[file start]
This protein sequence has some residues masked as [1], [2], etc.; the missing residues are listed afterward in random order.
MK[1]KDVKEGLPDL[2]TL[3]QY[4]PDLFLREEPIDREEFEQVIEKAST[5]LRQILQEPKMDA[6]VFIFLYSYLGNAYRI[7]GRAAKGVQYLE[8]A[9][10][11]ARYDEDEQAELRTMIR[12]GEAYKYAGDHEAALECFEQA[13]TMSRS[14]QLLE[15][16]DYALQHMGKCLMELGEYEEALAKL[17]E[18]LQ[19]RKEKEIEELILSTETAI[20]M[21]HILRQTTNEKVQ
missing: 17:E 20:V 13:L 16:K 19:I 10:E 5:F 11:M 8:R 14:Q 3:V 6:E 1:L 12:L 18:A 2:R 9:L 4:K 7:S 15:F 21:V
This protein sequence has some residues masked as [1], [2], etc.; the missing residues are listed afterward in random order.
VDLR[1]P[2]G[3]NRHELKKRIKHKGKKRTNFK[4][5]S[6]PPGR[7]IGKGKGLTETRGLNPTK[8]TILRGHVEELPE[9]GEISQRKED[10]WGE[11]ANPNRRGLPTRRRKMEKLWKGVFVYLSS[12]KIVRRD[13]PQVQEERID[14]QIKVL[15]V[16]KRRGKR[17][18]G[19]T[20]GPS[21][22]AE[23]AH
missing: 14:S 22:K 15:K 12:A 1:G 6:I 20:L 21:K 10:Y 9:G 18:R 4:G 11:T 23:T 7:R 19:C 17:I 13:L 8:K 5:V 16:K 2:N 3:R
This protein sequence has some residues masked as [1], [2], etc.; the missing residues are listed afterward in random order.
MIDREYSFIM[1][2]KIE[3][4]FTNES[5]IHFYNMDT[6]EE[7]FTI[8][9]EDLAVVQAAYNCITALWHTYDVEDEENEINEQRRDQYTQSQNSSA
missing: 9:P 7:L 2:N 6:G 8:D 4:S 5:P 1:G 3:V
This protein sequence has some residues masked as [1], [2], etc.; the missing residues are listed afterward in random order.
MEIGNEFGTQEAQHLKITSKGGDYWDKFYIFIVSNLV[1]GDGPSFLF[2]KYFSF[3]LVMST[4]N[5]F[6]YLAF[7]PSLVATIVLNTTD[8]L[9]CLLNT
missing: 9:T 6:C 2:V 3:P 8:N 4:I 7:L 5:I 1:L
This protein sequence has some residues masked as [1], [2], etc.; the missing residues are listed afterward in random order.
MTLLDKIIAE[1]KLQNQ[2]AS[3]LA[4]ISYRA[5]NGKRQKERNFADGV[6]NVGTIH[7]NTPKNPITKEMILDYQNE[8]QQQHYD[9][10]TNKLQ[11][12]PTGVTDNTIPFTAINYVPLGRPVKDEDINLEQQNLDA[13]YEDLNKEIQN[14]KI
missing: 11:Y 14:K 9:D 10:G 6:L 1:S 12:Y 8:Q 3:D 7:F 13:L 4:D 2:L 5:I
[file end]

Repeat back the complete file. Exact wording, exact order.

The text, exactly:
This protein sequence has some residues masked as [1], [2], etc.; the missing residues are listed afterward in random order.
MK[1]KDVKEGLPDL[2]TL[3]QY[4]PDLFLREEPIDREEFEQVIEKAST[5]LRQILQEPKMDA[6]VFIFLYSYLGNAYRI[7]GRAAKGVQYLE[8]A[9][10][11]ARYDEDEQAELRTMIR[12]GEAYKYAGDHEAALECFEQA[13]TMSRS[14]QLLE[15][16]DYALQHMGKCLMELGEYEEALAKL[17]E[18]LQ[19]RKEKEIEELILSTETAI[20]M[21]HILRQTTNEKVQ
missing: 17:E 20:V 13:L 16:K 19:I 10:E 5:F 11:M 8:R 14:Q 3:V 6:E 1:L 12:L 18:A 2:R 9:L 4:K 7:S 15:F 21:V
This protein sequence has some residues masked as [1], [2], etc.; the missing residues are listed afterward in random order.
VDLR[1]P[2]G[3]NRHELKKRIKHKGKKRTNFK[4][5]S[6]PPGR[7]IGKGKGLTETRGLNPTK[8]TILRGHVEELPE[9]GEISQRKED[10]WGE[11]ANPNRRGLPTRRRKMEKLWKGVFVYLSS[12]KIVRRD[13]PQVQEERID[14]QIKVL[15]V[16]KRRGKR[17][18]G[19]T[20]GPS[21][22]AE[23]AH
missing: 14:S 22:K 15:K 12:A 1:G 6:I 20:L 21:K 10:Y 9:G 18:R 4:G 11:T 23:T 7:R 19:C 17:I 13:L 8:K 5:V 16:K 2:N 3:R
This protein sequence has some residues masked as [1], [2], etc.; the missing residues are listed afterward in random order.
MIDREYSFIM[1][2]KIE[3][4]FTNES[5]IHFYNMDT[6]EE[7]FTI[8][9]EDLAVVQAAYNCITALWHTYDVEDEENEINEQRRDQYTQSQNSSA
missing: 9:P 7:L 2:N 6:G 8:D 4:S 5:P 1:G 3:V
This protein sequence has some residues masked as [1], [2], etc.; the missing residues are listed afterward in random order.
MEIGNEFGTQEAQHLKITSKGGDYWDKFYIFIVSNLV[1]GDGPSFLF[2]KYFSF[3]LVMST[4]N[5]F[6]YLAF[7]PSLVATIVLNTTD[8]L[9]CLLNT
missing: 9:T 6:C 2:V 3:P 8:N 4:I 7:L 5:I 1:L
This protein sequence has some residues masked as [1], [2], etc.; the missing residues are listed afterward in random order.
MTLLDKIIAE[1]KLQNQ[2]AS[3]LA[4]ISYRA[5]NGKRQKERNFADGV[6]NVGTIH[7]NTPKNPITKEMILDYQNE[8]QQQHYD[9][10]TNKLQ[11][12]PTGVTDNTIPFTAINYVPLGRPVKDEDINLEQQNLDA[13]YEDLNKEIQN[14]KI
missing: 11:Y 14:K 9:D 10:G 6:L 1:S 12:Y 8:Q 3:D 7:F 13:L 4:D 2:L 5:I